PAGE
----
By Dialogo February 20, 2009 The level of violence related to drug trafficking and drug abuse has continued to rise in Latin America, despite all government efforts to combat it, According to an annual report published in Vienna by the International Narcotics Control Board (INCB), no countries in the region are free of drug problems, even though there are prominent differences related to production, commerce, and consumption. In this report, the Andean countries of Colombia, Bolivia, and Peru are still considered the main producers of coca crops and cocaine, which is sold mainly to the United States and Europe by land, air, and sea routes through Central America, and increasingly through Africa. The report states that, in the three Latin American countries, the total area used for illegal coca crops rose 16%, up to 181,600 hectares, in comparison to 2007. Only in Colombia, which is still the main cocaine supplier, the area used for illegal crops reached 99,000 hectares, up 27% from 2006. The INCB, an autonomous entity of the UN, emphasizes in this document the increasing professionalization of South America’s drug trafficking networks. These networks have established a system of cooperation between some operations, which “employ specialists” as chemists, ship captains, pilots, and financial analysts for the diverse activities that their criminal business requires. In Central American countries, which mainly serve as drug routes from south to north, the principal concern is the involvement of criminal organizations called “maras” or street gangs. “About 5,000 gangs from El Salvador, Guatemala, and Honduras work in Mexico,” composed of young people recruited by drug dealers based in Mexico, the report states. The INCB also warns that “the increase in deportations from the United States during the last three years has forced many gang members to return to their countries.” Consequently, 75% of Central American gangs maintain relations with other criminal groups in the United States, which strengthens international criminal associations. “Corruption, a judicial system short on resources, a lack of public trust, and weak acts of the law” are factors that still hinder the struggle against drugs in the countries of this region. On the other hand, in Mexico “drug cartels have responded with unprecedented violence” to the authorities’ efforts in combating them, and the number of police officers assassinated has doubled in 2007 and 2008. As regards consumption, the first comparative study on the use of illegal drugs in six countries in South America named Argentina as the main cocaine consumer, followed by Uruguay, Chile, Bolivia, Peru, and Ecuador. Argentina also has the highest number of young consumers, since 25% of them are under 16 years old. Another concern is that posed by “date rape drugs,” substances that criminals give their victims to enable them to commit various offences.
Results elsewhere conspired to doom the Clarets, who had gone into the KC Stadium clash knowing they needed a win to stand any chance of staying up, and that even that might not be enough. Sean Dyche’s men kept their side of the bargain with a gutsy display capped by Ings’ 62nd-minute strike which ended a run of more than 10 hours without a goal. Press Association Danny Ings’ second-half winner was not enough to save Burnley from relegation out of the Barclays Premier League – and opponents Hull are now favourites to follow after this perilous defeat. Brady himself had his first chance to become Hull’s hero in the 37th minute when he clattered the top of Tom Heaton’s bar with the first of his free-kicks. Burnley boss Sean Dyche clearly took the decision to start to stretch the game at the start of the second half – although the way other results stood at the interval, even a winner would not have been enough to save them. Ashley Barnes sent an overhead free-kick crawling just wide of Steve Harper’s right-hand post and Matt Taylor also came close before the visitors had a penalty appeal turned down when Ings tumbled under McShane’s challenge in the box. Hull boss Steve Bruce threw on Nikica Jelavic on the hour and played three up front but two minutes later Burnley snatched a shock opener when the home defence failed to deal with Ben Mee’s ball into the box and Ings rifled home. Hernandez, introduced moments earlier for the ineffective Sone Aluko, came close with a neat back-heel which was held well by Heaton then Brady rattled the bar for the second time from a long-range free-kick. Bruce’s side launched a series of increasingly desperate attacks as the minutes ticked by but the Tigers were frustrated and will now have everything to do in their last two games if they are to avoid joining their opponents in relegation to the Championship. But it proved a dismal afternoon for the Tigers, who now look in serious danger of joining Burnley in the Championship as they languish in the drop zone with games against Tottenham and Manchester United to come. Robbie Brady twice slammed the woodwork from long-range free-kicks and substitute Abel Hernandez came close with a back-heel but the Tigers’ performance lacked the buzz with which they had set about beating Liverpool less than two weeks ago. Knowledge of Sunderland’s lunchtime win at Everton – which ensured Hull would start the game in the drop zone – can hardly have helped the atmosphere of tension as Steve Bruce’s side were largely frustrated during a tight first half. The visitors, for whom the mathematics of survival meant a win was the very least they required, were roared on by a defiant contingent of travelling fans but they too appeared short on ideas. Despite Stephen Quinn’s third-minute cross narrowly evading Ahmed Elmohamady in front of goal, most of City’s early play lacked the necessary sharpness. James Chester had to be alert to deny Ings a shooting opportunity after a clever through-ball from Ashley Barnes, but the Clarets showed few signs of grabbing the goal they needed to prolong their survival fight. Brady consistently posed problems down the left and in the 19th minute he got behind the Burnley defence and sent in a low cross which was cleared off the line by Jason Shackell. As the half went on Hull gained the ascendency, with Elmohamady heading just over from a Brady cross and Paul McShane also inches away with a header from a Brady corner from the left.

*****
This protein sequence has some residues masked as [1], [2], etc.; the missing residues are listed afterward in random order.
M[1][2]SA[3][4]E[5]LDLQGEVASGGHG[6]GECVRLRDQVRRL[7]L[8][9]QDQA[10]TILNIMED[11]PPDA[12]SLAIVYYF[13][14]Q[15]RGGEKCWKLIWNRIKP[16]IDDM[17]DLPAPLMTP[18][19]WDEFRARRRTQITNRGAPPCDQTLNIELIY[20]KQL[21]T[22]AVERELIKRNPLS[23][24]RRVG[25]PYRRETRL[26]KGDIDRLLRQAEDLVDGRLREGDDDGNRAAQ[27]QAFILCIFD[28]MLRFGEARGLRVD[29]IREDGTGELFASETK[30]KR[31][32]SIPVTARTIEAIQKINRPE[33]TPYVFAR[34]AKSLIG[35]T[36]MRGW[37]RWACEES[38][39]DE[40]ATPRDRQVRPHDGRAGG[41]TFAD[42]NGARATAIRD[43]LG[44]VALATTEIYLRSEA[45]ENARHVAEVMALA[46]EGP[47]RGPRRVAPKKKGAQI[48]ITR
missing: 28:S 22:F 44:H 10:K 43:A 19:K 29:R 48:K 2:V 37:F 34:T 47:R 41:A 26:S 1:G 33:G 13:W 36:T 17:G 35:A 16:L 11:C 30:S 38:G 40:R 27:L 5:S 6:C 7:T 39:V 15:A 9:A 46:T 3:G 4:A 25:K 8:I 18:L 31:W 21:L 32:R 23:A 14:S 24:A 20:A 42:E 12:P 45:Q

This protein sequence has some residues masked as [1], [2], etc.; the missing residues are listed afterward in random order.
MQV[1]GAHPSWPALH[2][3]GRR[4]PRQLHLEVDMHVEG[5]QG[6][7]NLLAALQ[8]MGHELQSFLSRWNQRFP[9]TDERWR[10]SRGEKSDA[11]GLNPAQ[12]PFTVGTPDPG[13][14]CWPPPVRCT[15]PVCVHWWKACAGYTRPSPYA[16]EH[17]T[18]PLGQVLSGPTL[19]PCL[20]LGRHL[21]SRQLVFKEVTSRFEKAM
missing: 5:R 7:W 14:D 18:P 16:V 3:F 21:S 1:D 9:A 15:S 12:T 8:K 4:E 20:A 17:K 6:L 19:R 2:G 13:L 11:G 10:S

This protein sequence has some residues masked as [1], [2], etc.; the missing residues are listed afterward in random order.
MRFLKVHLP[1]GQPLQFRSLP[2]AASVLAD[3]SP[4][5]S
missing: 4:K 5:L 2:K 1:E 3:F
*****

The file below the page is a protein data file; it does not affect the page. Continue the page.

UPDATED: Nov. 13, 2017 at 8:57 p.m.After Dino Babers called for three consecutive throws to the end zone at the beginning of the fourth quarter, all of which were unsuccessful, the TV cameras showed Syracuse’s head coach opting to send out the field goal team without much hesitation. Then, for a fleeting moment, Babers rested his head on the palm of his right hand while a disappointed gaze shot from his eyes.Senior kicker Cole Murphy missed. First-and-10 on Wake Forest’s 33-yard line did not result in points for Syracuse. The Demon Deacons took over possession and went on to score 24 unanswered to win in decisive fashion.So, in hindsight, was going deep three times in a row the right choice?“Absolutely,” Babers said Monday.AdvertisementThis is placeholder textIn his weekly press conference, Babers showed no regret for what could be described as a turning point in the third consecutive loss for Syracuse (4-6, 2-4 Atlantic Coast) since upsetting then-No. 2 Clemson in the Carrier Dome in mid-October. He instead stressed heavily that his team must now focus solely on the week’s task of traveling to Kentucky and beating a Louisville (6-4, 3-4 ACC) team led by the reigning Heisman winner, Lamar Jackson. Babers was blunt about the decision to throw to the endzone.“Their DBs were playing short,” Babers said of Wake Forest. “We threw the first one to Devin Butler and he had his guy beat. Then we threw the second one, if I’m not mistaken, to (senior wide receiver Steve Ishmael), and he had his guy beat. And we threw the third one, I believe, to Ish in the middle of the field and I believe he had his guy beat.”Babers’ assessment of what could have been is not far off. On the first-down toss to Butler, the sophomore wide receiver jostled with Wake Forest cornerback Ja’Sir Taylor all the way down the left sideline. When the ball fell in front of a diving Butler, Taylor’s forearm appeared to touch Butler, who wanted a flag. He did not get one.On the next play, SU quarterback Zack Mahoney, who started in place of the injured Eric Dungey, faked a handoff and immediately threw for the right edge of the end zone. Ishmael fell backwards out of bounds without the ball.One snap later, Ishmael ran straight down the middle of the field, only to have this pass land in the end zone several yards in front of him. Of the three plays, this was the the one with the best chance. Mahoney misfired.After the game, Mahoney said SU “liked the opportunities that presented themselves and we liked the matchups.”“I think the biggest thing about being good on offense,” Babers said Monday, “is being unpredictable.”More SU football notes:Junior quarterback Eric Dungey warmed up but did not play against Wake Forest after Babers said last week that Dungey would be “ready to go.” On Monday, Babers said Dungey made “drastic improvement” over the course of last week. As for this week, “If he’s capable,” Babers said, “I expect him to go.”Syracuse’s regular season finale against Boston College on Nov. 25 will kickoff in the Carrier Dome at 12:20 p.m., the ACC announced Monday. The ACC Network will televise the game.Steve Ishmael on Monday was named one of 10 semifinalists for the Biletnikoff Award given to the nation’s best wide receiver. No other ACC receivers made the list. Ishmael has 92 catches for 1,131 yards in 2017, both career highs. With six touchdowns, he is one shy of matching his total of seven from his sophomore season.CORRECTION: In a previous version of this post, Syracuse quarterback Zack Mahoney was misnamed. The Daily Orange regrets this error. Comments Facebook Twitter Google+ Published on November 13, 2017 at 4:10 pm Contact: email@example.com | @jtbloss